Perhaps you want to ride further and faster, or just find the rides you do now easier. The more technical details of fitness are given below, but here is a selection of British Cycling training plans that will help you become a fitter rider. These plans work.
- If you’ve not been on a bike for months or even years, start with the 8-week training plan. This will prepare you for rides of 50km/30 miles, roughly the distance of our Bacon Butty Ride on Saturday mornings.
- If you can ride for 90 minutes or so, you can try the 12-week improver plan. This will prepare you for a 100km/60 mile ride, covering most of the rides we offer.
- If you are regularly riding 100km/60 miles, you can try the 12-week foundation plan. This is for use in winter to prepare you for a spring and summer of riding faster and longer, or for general improvement.
- Progression from the foundation plan is through the 24-week intermediate and advanced plans. These will prepare you for rides of 160km/100 miles, or for racing and time trials. These plans are easier to follow if you have a heart rate monitor (cheap) and/or power meters (expensive).
- Training off the bike helps to protect against injury and to improve overall fitness.
The plans will progressively build both endurance and speed. If you follow them through you will become a faster and more skilful rider with greater endurance, but please be aware of some common mistakes:
- Over-training. You’re three weeks into a plan and you feel great. You decide to do more than the plan says and you feel even better, so you do the same thing the week after. ‘I’m already on week 8 and it’s only week 4!’ you tell us at the cafe… But, oh dear, the cracks are starting to appear… Your partner is sick of you and the bike, you’re starting to feel rather tired and, oddly, you’re not getting any faster. You decide to train even harder. Two weeks on and now you’re sick of the bike too, your knee is agony every time you climb the stairs and your partner has gone back to their mothers. REST is vital – it’s when the body repairs itself and ‘makes you fitter’ – so, if you don’t rest you will break down, sooner or later. Be patient, follow advice and listen to your body, and your partner!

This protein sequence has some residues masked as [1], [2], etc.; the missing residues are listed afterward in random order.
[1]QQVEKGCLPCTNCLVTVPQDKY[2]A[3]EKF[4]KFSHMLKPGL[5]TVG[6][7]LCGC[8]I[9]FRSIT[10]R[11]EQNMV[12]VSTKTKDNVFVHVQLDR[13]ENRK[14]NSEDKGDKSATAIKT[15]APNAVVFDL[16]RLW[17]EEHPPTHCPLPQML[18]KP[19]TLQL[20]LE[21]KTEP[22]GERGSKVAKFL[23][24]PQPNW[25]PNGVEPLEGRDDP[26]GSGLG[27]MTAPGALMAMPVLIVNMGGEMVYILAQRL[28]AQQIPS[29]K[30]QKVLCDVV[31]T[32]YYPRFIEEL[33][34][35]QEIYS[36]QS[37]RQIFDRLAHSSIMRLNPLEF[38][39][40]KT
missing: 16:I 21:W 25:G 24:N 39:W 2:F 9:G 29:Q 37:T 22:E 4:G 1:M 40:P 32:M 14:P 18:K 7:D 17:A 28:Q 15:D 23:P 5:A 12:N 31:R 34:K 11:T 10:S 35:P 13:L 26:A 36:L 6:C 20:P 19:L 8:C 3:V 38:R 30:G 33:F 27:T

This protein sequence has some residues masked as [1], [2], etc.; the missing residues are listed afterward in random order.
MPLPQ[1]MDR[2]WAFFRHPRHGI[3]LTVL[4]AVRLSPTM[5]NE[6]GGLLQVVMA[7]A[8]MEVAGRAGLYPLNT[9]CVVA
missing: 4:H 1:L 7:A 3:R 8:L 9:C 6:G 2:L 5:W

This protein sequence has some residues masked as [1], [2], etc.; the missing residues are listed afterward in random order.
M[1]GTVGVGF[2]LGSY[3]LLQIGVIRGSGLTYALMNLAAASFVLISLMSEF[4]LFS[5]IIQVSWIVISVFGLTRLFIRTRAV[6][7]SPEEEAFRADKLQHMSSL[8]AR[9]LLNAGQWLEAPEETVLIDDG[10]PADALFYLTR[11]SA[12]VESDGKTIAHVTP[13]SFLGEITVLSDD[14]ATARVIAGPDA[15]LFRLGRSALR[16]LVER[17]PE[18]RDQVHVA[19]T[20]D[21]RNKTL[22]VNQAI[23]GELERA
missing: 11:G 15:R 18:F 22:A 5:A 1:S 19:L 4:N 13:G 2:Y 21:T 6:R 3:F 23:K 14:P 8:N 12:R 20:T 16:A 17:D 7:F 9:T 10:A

- Grinding massive gears. It is better, especially when new to cycling, to spin your legs at a faster rate instead of trying to heave yourself forward in a really hard gear. Don’t do it – your knees will thank you. Aim for 80 to 90rpm (this is the ‘cadence’ you should aim for).
- Buying speed and endurance. ‘I just need a lighter bike.’ Yes, a lighter bike will make it easier to climb hills, but it far cheaper to lose some weight off your belly and patiently improve your fitness. Hold back on getting that £3,000 carbon-fibre miracle bike until you’ve noticeably improved your speed and endurance.
- Setting impossible goals and giving up. Goals are good, but be realistic – your chance to win the Tour de France has, probably (sorry to say) gone… I know, it’s a hard and brutal truth, but face it – you will not be troubling Mr Froome anytime soon. But you can compete against yourself and with others on climbing a hill faster than last week. You can compete in time trials against yourself and others. Strava provides a chance to measure your improvement week on week. Persevere and remember it is supposed to be enjoyable!
Fitness in detail
It’s worth thinking about what ‘being fit’ means. There are five standard factors and some that are special to cyclists.
- Body composition – a fitter body carries less fat and more toned muscle. Cycling helps you to maintain a healthier body weight.
- Flexibility – how far you can bend and stretch without injury. Cyclists stretch when off the bike and tend to avoid the impact injuries that runners suffer with.
- Muscular strength – cycling is great for leg strength.
- Muscular endurance – how long your muscles can work for; again, cycling is great for this.
- Cardiovascular endurance – the strength, health and endurance capacity of your heart, lungs, and circulation (guess what – cycling is very good for this).
You can add ‘muscular speed’ for cyclists as the faster you apply your strength, the more power you make. And you can add mental fitness – cyclists learn that endurance is often more about their strength of will than the strength of their legs.
If you want to improve your general fitness, you might also include training to improve body strength e.g. using weights and doing sit-ups and press-ups. Improving your core strength will improve your overall fitness and will help you apply the power of your legs.